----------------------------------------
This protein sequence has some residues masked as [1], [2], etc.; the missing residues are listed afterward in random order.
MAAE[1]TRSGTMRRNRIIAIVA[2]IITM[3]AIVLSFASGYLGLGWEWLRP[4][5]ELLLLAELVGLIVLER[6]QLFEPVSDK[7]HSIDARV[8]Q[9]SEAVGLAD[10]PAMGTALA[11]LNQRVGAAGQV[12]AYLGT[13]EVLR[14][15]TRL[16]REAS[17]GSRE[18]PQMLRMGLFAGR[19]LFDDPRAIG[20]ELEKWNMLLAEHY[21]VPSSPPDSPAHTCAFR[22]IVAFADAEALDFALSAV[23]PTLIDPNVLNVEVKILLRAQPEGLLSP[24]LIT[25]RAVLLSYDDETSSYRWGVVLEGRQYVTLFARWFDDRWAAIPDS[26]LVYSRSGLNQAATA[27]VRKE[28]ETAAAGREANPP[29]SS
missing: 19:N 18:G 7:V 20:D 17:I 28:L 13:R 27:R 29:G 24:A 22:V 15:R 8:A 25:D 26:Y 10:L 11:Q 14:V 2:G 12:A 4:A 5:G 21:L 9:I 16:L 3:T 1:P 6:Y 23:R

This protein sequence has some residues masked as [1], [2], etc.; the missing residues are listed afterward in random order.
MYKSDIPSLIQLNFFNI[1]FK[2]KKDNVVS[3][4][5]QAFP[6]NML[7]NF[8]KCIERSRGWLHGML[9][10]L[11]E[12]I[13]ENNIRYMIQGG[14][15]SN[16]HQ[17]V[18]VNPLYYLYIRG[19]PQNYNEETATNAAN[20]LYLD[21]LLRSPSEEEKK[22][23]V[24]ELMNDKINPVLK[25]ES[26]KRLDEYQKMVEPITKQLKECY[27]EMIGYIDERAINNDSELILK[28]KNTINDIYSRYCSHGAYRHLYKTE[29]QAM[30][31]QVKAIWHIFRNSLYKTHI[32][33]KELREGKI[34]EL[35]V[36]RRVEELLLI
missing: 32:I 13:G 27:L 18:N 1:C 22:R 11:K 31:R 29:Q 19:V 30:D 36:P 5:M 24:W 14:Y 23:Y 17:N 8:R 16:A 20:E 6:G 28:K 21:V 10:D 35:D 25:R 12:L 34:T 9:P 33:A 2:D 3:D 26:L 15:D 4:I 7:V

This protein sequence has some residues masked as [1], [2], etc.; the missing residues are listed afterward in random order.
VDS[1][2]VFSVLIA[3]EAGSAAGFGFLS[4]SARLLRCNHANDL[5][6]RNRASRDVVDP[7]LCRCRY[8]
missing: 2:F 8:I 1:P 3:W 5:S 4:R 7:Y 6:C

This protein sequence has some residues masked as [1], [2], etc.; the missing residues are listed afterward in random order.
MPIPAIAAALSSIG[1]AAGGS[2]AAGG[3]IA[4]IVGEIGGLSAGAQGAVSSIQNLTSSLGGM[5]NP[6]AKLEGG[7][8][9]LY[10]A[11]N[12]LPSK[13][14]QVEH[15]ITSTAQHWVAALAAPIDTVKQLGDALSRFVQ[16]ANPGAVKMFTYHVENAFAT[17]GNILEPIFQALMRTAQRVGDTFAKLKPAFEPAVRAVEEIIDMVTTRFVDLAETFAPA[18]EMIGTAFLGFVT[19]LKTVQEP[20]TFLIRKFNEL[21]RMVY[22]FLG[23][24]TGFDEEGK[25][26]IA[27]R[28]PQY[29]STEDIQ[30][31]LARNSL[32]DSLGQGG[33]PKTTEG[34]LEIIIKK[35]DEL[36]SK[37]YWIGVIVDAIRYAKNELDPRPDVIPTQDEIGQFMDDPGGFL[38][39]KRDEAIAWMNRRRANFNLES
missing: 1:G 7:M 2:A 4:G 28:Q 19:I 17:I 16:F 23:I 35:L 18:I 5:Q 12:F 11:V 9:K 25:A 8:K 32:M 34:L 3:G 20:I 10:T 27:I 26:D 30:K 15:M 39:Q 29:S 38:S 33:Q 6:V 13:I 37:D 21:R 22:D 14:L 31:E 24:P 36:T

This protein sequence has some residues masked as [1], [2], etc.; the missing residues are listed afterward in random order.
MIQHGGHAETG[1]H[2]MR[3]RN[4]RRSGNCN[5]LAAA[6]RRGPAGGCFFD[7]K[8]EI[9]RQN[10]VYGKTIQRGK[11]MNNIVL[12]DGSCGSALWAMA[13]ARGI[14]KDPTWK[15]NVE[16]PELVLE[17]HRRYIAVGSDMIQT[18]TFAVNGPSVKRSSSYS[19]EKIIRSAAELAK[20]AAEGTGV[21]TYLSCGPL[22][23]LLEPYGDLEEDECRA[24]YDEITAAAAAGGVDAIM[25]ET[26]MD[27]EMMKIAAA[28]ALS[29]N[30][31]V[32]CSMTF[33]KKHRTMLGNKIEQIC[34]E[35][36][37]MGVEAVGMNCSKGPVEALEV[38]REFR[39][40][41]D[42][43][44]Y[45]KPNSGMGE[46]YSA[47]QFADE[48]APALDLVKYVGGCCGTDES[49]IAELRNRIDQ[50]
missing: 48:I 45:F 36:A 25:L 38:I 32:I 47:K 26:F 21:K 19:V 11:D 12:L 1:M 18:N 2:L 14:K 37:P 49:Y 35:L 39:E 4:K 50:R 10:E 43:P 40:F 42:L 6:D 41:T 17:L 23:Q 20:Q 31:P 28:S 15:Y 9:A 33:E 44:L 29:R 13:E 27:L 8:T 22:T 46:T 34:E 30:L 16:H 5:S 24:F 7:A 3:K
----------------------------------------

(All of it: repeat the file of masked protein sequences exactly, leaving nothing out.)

This protein sequence has some residues masked as [1], [2], etc.; the missing residues are listed afterward in random order.
MAAE[1]TRSGTMRRNRIIAIVA[2]IITM[3]AIVLSFASGYLGLGWEWLRP[4][5]ELLLLAELVGLIVLER[6]QLFEPVSDK[7]HSIDARV[8]Q[9]SEAVGLAD[10]PAMGTALA[11]LNQRVGAAGQV[12]AYLGT[13]EVLR[14][15]TRL[16]REAS[17]GSRE[18]PQMLRMGLFAGR[19]LFDDPRAIG[20]ELEKWNMLLAEHY[21]VPSSPPDSPAHTCAFR[22]IVAFADAEALDFALSAV[23]PTLIDPNVLNVEVKILLRAQPEGLLSP[24]LIT[25]RAVLLSYDDETSSYRWGVVLEGRQYVTLFARWFDDRWAAIPDS[26]LVYSRSGLNQAATA[27]VRKE[28]ETAAAGREANPP[29]SS
missing: 19:N 18:G 7:V 20:D 17:I 28:L 13:R 27:R 29:G 24:A 22:V 15:R 8:A 25:D 26:Y 10:L 11:Q 14:V 2:G 12:A 4:A 5:G 21:L 9:I 16:L 3:T 1:P 6:Y 23:R

This protein sequence has some residues masked as [1], [2], etc.; the missing residues are listed afterward in random order.
MYKSDIPSLIQLNFFNI[1]FK[2]KKDNVVS[3][4][5]QAFP[6]NML[7]NF[8]KCIERSRGWLHGML[9][10]L[11]E[12]I[13]ENNIRYMIQGG[14][15]SN[16]HQ[17]V[18]VNPLYYLYIRG[19]PQNYNEETATNAAN[20]LYLD[21]LLRSPSEEEKK[22][23]V[24]ELMNDKINPVLK[25]ES[26]KRLDEYQKMVEPITKQLKECY[27]EMIGYIDERAINNDSELILK[28]KNTINDIYSRYCSHGAYRHLYKTE[29]QAM[30][31]QVKAIWHIFRNSLYKTHI[32][33]KELREGKI[34]EL[35]V[36]RRVEELLLI
missing: 32:I 13:G 27:L 18:N 1:C 22:R 11:K 31:R 29:Q 19:V 30:D 36:P 5:M 24:W 14:Y 23:Y 17:N 8:R 16:A 20:E 6:G 28:K 21:V 10:D 35:D 25:R 12:L 34:T 9:P 33:A 2:D 3:D 26:L 15:D 4:I 7:V

This protein sequence has some residues masked as [1], [2], etc.; the missing residues are listed afterward in random order.
VDS[1][2]VFSVLIA[3]EAGSAAGFGFLS[4]SARLLRCNHANDL[5][6]RNRASRDVVDP[7]LCRCRY[8]
missing: 2:F 8:I 1:P 3:W 5:S 4:R 7:Y 6:C

This protein sequence has some residues masked as [1], [2], etc.; the missing residues are listed afterward in random order.
MPIPAIAAALSSIG[1]AAGGS[2]AAGG[3]IA[4]IVGEIGGLSAGAQGAVSSIQNLTSSLGGM[5]NP[6]AKLEGG[7][8][9]LY[10]A[11]N[12]LPSK[13][14]QVEH[15]ITSTAQHWVAALAAPIDTVKQLGDALSRFVQ[16]ANPGAVKMFTYHVENAFAT[17]GNILEPIFQALMRTAQRVGDTFAKLKPAFEPAVRAVEEIIDMVTTRFVDLAETFAPA[18]EMIGTAFLGFVT[19]LKTVQEP[20]TFLIRKFNEL[21]RMVY[22]FLG[23][24]TGFDEEGK[25][26]IA[27]R[28]PQY[29]STEDIQ[30][31]LARNSL[32]DSLGQGG[33]PKTTEG[34]LEIIIKK[35]DEL[36]SK[37]YWIGVIVDAIRYAKNELDPRPDVIPTQDEIGQFMDDPGGFL[38][39]KRDEAIAWMNRRRANFNLES
missing: 1:G 7:M 2:A 4:G 28:Q 19:I 17:I 16:F 23:I 35:L 18:I 5:Q 12:F 11:V 9:K 25:A 8:K 32:M 34:L 3:G 20:I 10:T 27:I 26:D 30:K 15:M 39:Q 29:S 38:S 33:Q 6:V 13:I 37:D 21:R 22:D 14:L 31:E 24:P 36:T

This protein sequence has some residues masked as [1], [2], etc.; the missing residues are listed afterward in random order.
MIQHGGHAETG[1]H[2]MR[3]RN[4]RRSGNCN[5]LAAA[6]RRGPAGGCFFD[7]K[8]EI[9]RQN[10]VYGKTIQRGK[11]MNNIVL[12]DGSCGSALWAMA[13]ARGI[14]KDPTWK[15]NVE[16]PELVLE[17]HRRYIAVGSDMIQT[18]TFAVNGPSVKRSSSYS[19]EKIIRSAAELAK[20]AAEGTGV[21]TYLSCGPL[22][23]LLEPYGDLEEDECRA[24]YDEITAAAAAGGVDAIM[25]ET[26]MD[27]EMMKIAAA[28]ALS[29]N[30][31]V[32]CSMTF[33]KKHRTMLGNKIEQIC[34]E[35][36][37]MGVEAVGMNCSKGPVEALEV[38]REFR[39][40][41]D[42][43][44]Y[45]KPNSGMGE[46]YSA[47]QFADE[48]APALDLVKYVGGCCGTDES[49]IAELRNRIDQ[50]
missing: 48:I 45:F 36:A 25:L 38:I 32:I 47:K 26:F 21:K 19:V 11:D 12:L 1:M 18:N 2:L 14:K 37:P 49:Y 35:L 39:E 4:K 50:R 10:E 43:P 40:F 42:L 6:D 41:T 17:L 23:Q 20:Q 31:P 28:S 15:Y 9:A 33:E 44:L 29:R 13:E 27:L 8:T 22:T 46:T 34:E 30:L 16:H 5:S 24:F 7:A 3:K